Faculty may request to merge Canvas courses when they are teaching multiple sections of the same course in order to more efficiently share the same content across course sections, freeing up time for other instructional activity. This must be done prior to the start date of the course sections. For detailed steps on how to request combining of course sections, download the Combine your Class sections in SURF for Canvas guide. However, there are critical privacy issues faculty must be aware of if they choose to combine sections in Canvas.
*NOTE: If instructors combine multiple sections in Canvas, they are not able to offer an Honors Contract in that course.
According to Family Educational Rights and Privacy Act (FERPA) regulations, students cannot have access to student information (including the fact of their enrollment) of students in course sections other than their own (with the exception noted below). Because of this requirement, students are not allowed to interact within a Canvas course with students from another course section.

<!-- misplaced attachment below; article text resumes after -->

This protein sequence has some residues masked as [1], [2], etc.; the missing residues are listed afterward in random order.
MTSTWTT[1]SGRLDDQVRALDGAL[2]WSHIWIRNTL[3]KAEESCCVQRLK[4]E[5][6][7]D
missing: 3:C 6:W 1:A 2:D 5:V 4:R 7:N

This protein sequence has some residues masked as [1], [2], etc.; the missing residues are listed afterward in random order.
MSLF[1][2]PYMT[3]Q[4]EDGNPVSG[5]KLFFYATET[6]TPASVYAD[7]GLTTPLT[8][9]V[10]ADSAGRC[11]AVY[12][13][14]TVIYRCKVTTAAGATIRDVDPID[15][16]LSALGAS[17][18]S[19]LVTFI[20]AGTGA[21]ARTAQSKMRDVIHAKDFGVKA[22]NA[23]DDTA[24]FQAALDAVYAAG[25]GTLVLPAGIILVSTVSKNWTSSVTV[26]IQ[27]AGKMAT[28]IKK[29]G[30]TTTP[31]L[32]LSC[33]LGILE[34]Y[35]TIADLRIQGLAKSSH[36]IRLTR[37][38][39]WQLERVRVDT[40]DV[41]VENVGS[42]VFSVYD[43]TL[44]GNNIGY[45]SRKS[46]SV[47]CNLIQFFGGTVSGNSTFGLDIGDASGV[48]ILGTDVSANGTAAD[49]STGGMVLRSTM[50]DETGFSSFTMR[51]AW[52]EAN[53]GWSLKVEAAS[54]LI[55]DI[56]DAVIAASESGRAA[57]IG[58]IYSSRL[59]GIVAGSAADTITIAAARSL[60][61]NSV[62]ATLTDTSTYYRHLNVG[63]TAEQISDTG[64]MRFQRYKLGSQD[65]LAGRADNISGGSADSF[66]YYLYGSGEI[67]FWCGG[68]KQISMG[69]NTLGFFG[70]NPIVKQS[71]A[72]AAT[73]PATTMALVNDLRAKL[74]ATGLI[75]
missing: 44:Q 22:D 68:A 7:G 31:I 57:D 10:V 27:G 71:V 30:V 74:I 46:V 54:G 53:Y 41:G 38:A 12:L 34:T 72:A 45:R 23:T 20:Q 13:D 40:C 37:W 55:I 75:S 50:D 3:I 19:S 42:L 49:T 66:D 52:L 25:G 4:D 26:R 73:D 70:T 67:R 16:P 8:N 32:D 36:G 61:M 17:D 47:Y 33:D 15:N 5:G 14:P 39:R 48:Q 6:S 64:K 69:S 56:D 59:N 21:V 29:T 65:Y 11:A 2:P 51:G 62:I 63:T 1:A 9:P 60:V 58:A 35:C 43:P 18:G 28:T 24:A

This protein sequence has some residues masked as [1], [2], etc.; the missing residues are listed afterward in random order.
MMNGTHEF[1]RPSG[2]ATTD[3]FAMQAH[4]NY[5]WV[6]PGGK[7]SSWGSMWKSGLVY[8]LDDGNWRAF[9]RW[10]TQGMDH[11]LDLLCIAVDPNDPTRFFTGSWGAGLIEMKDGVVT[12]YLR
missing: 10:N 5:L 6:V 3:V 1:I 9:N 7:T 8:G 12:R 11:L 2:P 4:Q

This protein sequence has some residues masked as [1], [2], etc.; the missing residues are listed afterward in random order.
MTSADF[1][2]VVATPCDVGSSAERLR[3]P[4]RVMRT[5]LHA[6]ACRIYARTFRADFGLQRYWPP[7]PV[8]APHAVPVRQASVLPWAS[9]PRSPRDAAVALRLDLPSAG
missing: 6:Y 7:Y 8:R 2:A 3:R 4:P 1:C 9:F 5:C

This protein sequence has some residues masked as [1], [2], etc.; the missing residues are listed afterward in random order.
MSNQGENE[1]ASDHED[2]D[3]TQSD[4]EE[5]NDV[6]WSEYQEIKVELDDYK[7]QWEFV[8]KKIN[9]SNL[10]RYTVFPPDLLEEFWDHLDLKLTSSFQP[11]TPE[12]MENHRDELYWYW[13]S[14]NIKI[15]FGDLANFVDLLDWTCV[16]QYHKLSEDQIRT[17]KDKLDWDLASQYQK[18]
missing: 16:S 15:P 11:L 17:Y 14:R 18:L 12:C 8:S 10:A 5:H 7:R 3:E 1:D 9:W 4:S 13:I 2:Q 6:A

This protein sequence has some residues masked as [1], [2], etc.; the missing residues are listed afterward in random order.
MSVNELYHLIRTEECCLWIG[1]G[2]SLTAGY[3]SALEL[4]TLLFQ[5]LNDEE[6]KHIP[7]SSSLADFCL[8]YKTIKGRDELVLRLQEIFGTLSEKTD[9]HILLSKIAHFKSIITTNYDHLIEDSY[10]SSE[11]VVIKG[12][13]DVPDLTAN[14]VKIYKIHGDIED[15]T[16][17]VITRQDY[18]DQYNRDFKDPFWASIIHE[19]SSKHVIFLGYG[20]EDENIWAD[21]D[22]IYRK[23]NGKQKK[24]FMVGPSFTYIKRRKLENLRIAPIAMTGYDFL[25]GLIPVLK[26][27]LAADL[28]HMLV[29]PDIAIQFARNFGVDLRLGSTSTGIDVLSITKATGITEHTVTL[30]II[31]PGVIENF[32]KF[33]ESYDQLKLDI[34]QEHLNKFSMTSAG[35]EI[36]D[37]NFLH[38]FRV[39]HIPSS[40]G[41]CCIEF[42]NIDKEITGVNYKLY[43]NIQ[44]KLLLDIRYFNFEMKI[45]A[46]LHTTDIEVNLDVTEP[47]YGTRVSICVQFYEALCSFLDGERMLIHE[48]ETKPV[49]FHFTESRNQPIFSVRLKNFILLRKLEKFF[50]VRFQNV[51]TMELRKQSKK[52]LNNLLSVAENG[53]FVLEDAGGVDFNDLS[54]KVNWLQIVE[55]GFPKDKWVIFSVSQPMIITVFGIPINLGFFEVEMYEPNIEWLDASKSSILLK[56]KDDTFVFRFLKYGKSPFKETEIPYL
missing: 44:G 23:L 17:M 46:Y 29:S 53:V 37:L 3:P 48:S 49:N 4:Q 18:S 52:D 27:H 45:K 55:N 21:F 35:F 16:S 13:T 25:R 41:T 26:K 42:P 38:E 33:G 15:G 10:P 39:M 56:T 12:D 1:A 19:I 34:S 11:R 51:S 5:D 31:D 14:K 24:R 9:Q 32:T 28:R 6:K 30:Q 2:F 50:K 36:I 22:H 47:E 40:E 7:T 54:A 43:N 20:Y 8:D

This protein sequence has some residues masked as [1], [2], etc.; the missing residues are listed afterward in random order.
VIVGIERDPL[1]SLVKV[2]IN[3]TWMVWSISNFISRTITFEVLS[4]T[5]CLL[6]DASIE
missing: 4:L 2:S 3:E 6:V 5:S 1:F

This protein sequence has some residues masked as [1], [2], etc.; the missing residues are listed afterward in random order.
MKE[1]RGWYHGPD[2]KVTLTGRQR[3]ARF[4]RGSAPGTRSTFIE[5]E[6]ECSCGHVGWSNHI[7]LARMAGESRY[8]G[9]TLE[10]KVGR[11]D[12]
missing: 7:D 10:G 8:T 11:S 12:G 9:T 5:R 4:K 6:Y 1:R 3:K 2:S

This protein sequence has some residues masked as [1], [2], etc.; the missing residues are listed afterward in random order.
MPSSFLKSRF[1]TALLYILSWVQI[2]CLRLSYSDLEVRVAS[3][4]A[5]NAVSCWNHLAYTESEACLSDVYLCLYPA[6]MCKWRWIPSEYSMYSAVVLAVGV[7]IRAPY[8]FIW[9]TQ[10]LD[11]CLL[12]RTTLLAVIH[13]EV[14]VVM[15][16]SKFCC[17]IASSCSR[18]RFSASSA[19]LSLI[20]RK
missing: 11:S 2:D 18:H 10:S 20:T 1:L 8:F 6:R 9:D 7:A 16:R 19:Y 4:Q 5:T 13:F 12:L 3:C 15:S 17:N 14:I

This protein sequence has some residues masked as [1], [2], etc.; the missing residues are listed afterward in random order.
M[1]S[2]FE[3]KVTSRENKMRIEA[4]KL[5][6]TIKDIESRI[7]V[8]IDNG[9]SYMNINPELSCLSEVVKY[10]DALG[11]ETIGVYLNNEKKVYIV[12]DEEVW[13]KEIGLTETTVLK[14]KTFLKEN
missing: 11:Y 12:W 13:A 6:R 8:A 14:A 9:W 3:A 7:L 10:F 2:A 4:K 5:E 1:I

Canvas limits the visibility of students from other sections in a merged Canvas course. However, this does not cover all Canvas tools, so if you request to merge Canvas courses, you’ll need to take additional steps to protect your students’ privacy, as outlined in this document.
NOTE: FERPA restrictions do not apply to a merged Canvas course if students physically meet in the same classroom at the same time (i.e. “true cross-listed courses”). Course sections that meet simultaneously typically are combined in Canvas by default, and this document is not relevant for those merged courses.
What Canvas Does for You
In Canvas courses merged upon faculty request, students are prevented from seeing students in sections other than their own in
- the full roster view of the People tool,
- and the Inbox (Conversations).
What You Must Do to Maintain FERPA Compliance in a Merged Canvas Course
Click Settings in your course menu and: